A recent controversy centres around which of the two IP regimes governs the dispute: the Patents Act or the Protection of Plant Varieties and Farmers’ Rights Act (PPVFRA). To me, this appears to be a false dichotomy and a red herring of sorts. Both these legislations apply and one does not necessarily trump the other. But first a word about the technological underpinnings of this dispute, so this point about co-existence can be appreciated better.

Monsanto and patent protection

Monsanto patented a number of components related to Bt cotton, a biotech invention involving the infusion of the Bt gene into the cotton genome. Bt stands for Bacillus thuringiensis, a bacteria whose genome codes for a protein that kills the bollworm, a pest that has perennially plagued the cotton plant. The patent does not cover the plant itself, as plants and animals are ineligible for patent protection in India, as are ordinary biological processes for creating them. However, microbiological processes (such as methods of creating transgenic varieties) and microorganisms (such as new and inventive transgenes and their constructs) are patentable under the terms of the Indian Patents Act, and Monsanto’s patents cover most of these components. It bears noting in this regard that Bt cotton technology was never static, but evolved over time to cater to the pest resistance that soon developed. While the technology pertaining to Bollgard-I was never patented in India (since this technology was discovered prior to India’s undertaking of Trade-Related Aspects of Intellectual Property Rights or TRIPS commitments), Bollgard-II was, and it is this technology that is in dispute.

Using the patented technology, Monsanto created a host of donor Bt cotton seeds and distributed them to seed companies under specific agreements mandating the payment of royalties (trait fees), etc. Seed companies in turn used these donor seeds to introgress the desirable genetic trait (bollworm resistance) into their own specific hybrid varieties by backcrossing.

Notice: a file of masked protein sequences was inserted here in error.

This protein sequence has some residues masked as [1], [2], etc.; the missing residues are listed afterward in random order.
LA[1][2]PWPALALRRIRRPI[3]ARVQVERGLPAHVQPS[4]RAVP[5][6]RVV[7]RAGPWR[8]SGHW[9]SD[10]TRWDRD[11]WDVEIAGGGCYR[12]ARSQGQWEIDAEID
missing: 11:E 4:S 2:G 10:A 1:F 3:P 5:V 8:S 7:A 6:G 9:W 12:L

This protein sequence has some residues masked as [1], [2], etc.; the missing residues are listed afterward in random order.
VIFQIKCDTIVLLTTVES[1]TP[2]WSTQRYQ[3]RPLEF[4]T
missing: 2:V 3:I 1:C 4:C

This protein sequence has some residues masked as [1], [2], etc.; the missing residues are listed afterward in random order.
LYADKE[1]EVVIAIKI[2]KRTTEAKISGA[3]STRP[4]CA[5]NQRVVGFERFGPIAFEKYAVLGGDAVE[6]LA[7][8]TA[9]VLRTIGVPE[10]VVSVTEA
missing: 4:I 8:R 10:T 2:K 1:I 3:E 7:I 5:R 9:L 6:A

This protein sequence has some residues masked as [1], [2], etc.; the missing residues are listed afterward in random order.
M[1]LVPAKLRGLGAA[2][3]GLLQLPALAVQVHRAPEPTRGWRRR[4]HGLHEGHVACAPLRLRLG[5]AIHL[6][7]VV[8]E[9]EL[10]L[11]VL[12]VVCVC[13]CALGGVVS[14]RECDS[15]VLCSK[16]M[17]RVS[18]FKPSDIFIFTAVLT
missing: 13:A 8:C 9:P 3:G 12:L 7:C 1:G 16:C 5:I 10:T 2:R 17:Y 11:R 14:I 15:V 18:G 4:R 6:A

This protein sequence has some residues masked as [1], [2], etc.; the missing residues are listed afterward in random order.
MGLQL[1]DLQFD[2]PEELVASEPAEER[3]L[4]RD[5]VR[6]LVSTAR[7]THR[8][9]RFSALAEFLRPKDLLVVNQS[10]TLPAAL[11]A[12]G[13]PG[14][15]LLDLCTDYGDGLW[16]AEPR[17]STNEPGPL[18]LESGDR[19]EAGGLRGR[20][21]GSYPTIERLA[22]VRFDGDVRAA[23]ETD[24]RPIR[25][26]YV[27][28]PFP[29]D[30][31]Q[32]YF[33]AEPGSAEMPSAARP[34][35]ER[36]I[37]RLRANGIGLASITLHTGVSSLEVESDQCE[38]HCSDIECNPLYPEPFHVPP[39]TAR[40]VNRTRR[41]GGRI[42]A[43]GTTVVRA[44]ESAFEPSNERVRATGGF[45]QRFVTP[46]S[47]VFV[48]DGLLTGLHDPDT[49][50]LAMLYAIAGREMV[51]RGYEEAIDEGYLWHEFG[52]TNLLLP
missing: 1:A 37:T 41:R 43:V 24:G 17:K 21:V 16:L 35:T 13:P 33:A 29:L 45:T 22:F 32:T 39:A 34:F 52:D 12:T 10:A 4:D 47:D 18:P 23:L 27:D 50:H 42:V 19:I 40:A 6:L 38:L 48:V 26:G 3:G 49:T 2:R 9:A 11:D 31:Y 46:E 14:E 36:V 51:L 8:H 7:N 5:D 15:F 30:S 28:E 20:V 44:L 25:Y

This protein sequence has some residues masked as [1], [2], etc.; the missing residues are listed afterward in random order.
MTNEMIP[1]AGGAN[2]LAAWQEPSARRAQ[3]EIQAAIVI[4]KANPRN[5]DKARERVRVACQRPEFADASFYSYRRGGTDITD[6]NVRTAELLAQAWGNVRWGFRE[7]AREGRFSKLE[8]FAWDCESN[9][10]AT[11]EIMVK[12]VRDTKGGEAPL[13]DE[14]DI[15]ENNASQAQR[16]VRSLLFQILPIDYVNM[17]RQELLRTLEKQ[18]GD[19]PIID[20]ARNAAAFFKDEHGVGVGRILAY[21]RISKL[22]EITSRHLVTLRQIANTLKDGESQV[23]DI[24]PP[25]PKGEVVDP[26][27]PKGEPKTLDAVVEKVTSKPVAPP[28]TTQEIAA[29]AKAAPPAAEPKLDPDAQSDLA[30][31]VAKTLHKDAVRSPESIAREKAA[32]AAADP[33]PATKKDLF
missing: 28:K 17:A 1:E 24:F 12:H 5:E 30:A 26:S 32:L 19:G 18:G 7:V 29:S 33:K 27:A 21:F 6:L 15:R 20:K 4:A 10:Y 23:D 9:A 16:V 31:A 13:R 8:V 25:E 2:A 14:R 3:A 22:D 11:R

Monsanto’s patents cover various components of the technology embedded in the donor seeds handed out to seed companies (the new man-made transgene, the DNA construct and the method of creating the new cotton genome). Any seed company that uses this donor seed and creates a new plant variety is entitled to register such variety under the PPVFRA.

This new plant variety registration, however, does not extinguish Monsanto’s upsteam patent rights. Neither does the patent right override the plant variety protection. They co-exist. As such, seed companies cannot commercialise their hybrids without a patent licence from Monsanto, in much the same way that Monsanto cannot sell or distribute these hybrids without permission from the seed company. If Monsanto refuses to licence the seed companies, they can move for a compulsory licence (CL) under the Patents Act, provided they satisfy the terms of Section 84, which states that a CL could be granted if the patented invention is exorbitantly priced or not available in reasonable quantities to the public or is not being worked in the territory in India.